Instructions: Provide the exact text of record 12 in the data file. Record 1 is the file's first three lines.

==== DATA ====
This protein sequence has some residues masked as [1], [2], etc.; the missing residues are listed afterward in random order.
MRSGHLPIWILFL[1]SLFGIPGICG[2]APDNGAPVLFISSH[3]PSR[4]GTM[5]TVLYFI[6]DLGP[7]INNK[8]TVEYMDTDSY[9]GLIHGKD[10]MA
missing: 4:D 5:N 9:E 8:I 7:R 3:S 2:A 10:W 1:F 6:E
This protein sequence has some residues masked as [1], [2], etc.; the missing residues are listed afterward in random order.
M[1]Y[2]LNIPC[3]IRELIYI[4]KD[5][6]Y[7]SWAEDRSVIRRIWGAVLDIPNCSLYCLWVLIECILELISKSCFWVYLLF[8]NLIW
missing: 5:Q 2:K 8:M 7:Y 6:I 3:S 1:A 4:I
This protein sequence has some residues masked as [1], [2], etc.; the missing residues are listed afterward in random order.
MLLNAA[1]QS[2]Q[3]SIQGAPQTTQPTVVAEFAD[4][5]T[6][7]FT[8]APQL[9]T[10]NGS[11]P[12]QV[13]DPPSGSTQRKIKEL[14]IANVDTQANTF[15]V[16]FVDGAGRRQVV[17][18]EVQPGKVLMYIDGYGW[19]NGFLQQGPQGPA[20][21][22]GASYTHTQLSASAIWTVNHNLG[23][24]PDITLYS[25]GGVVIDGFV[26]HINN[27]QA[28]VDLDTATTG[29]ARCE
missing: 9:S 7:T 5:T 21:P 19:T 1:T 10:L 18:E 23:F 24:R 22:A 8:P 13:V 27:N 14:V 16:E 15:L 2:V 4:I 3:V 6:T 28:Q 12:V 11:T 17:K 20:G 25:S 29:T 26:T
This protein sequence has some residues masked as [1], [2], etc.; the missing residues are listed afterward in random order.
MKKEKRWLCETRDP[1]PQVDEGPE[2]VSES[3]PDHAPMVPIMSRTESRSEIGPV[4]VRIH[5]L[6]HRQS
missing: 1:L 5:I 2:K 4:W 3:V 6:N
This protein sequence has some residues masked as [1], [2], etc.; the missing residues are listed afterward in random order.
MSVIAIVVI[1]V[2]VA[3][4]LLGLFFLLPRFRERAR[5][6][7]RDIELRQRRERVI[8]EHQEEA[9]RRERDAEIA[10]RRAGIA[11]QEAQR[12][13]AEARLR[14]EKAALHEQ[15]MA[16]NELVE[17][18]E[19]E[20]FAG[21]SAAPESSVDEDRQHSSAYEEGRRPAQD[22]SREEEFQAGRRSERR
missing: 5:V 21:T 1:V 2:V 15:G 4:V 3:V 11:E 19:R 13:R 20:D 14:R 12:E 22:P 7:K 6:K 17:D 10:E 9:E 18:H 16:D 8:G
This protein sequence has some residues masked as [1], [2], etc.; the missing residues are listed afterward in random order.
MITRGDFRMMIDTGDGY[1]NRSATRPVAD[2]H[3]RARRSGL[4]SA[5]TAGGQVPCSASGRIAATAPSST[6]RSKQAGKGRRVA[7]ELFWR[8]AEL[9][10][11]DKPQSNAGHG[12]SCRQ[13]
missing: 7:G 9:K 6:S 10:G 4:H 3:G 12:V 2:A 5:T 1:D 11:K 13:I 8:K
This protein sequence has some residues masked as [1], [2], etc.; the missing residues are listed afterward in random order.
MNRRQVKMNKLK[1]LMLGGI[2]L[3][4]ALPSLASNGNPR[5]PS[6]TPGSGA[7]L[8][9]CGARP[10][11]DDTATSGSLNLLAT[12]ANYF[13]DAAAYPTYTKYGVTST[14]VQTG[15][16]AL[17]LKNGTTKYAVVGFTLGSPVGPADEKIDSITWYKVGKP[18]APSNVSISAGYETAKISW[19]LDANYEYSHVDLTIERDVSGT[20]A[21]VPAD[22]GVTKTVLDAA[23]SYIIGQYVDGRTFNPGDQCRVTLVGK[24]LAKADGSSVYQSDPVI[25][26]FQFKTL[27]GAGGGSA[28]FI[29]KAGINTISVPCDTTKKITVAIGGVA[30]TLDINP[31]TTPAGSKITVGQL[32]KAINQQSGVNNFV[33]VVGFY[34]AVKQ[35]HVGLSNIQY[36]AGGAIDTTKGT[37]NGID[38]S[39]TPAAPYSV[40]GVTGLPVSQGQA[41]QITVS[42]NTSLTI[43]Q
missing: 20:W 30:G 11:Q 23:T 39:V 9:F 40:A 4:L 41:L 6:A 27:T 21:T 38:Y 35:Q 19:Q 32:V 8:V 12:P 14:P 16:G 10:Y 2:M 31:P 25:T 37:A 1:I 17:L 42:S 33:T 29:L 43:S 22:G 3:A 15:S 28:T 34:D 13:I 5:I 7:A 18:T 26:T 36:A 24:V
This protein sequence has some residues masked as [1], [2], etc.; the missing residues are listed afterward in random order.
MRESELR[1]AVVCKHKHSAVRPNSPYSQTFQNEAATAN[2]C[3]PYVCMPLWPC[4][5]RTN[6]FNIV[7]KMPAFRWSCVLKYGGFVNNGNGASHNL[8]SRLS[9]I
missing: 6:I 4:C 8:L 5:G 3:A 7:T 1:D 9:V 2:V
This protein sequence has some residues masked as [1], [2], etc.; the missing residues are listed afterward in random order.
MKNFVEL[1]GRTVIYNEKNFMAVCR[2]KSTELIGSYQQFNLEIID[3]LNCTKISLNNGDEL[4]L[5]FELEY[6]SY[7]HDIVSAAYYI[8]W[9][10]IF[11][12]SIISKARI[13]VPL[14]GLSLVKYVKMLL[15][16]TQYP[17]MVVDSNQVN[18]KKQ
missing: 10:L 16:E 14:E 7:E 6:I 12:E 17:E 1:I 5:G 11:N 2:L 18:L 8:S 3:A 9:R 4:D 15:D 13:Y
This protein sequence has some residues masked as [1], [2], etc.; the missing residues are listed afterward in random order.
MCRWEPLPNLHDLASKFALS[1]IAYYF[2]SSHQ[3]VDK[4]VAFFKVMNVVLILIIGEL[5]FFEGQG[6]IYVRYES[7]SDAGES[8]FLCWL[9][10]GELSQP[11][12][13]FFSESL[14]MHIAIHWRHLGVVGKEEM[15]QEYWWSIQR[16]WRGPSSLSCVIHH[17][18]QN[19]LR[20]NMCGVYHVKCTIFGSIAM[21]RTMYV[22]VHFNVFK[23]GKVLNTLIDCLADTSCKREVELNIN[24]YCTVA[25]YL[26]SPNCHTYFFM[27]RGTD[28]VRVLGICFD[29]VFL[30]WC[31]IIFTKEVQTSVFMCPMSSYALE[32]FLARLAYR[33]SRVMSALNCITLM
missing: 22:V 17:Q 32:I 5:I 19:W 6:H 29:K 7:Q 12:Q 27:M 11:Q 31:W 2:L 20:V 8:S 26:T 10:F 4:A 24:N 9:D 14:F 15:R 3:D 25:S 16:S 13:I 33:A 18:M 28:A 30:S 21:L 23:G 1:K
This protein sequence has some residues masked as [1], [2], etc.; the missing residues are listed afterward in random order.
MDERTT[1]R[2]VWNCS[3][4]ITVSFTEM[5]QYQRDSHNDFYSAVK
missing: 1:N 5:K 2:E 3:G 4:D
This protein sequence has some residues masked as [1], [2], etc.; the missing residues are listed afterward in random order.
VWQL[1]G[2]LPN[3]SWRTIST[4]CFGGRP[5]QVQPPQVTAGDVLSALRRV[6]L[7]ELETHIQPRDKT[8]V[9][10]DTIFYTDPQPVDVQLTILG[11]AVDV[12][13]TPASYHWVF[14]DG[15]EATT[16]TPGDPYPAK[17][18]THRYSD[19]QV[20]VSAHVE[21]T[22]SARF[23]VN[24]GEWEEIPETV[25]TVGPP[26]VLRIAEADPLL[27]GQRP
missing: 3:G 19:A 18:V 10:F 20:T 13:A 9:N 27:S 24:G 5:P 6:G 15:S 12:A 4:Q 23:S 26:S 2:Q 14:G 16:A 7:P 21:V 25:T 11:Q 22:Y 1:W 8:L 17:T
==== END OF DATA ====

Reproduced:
This protein sequence has some residues masked as [1], [2], etc.; the missing residues are listed afterward in random order.
VWQL[1]G[2]LPN[3]SWRTIST[4]CFGGRP[5]QVQPPQVTAGDVLSALRRV[6]L[7]ELETHIQPRDKT[8]V[9][10]DTIFYTDPQPVDVQLTILG[11]AVDV[12][13]TPASYHWVF[14]DG[15]EATT[16]TPGDPYPAK[17][18]THRYSD[19]QV[20]VSAHVE[21]T[22]SARF[23]VN[24]GEWEEIPETV[25]TVGPP[26]VLRIAEADPLL[27]GQRP
missing: 3:G 19:A 18:V 10:F 20:T 13:A 9:N 27:S 24:G 5:P 6:G 15:S 12:A 4:Q 23:S 26:S 2:Q 14:G 16:A 7:P 21:V 25:T 11:Q 22:Y 1:W 8:L 17:T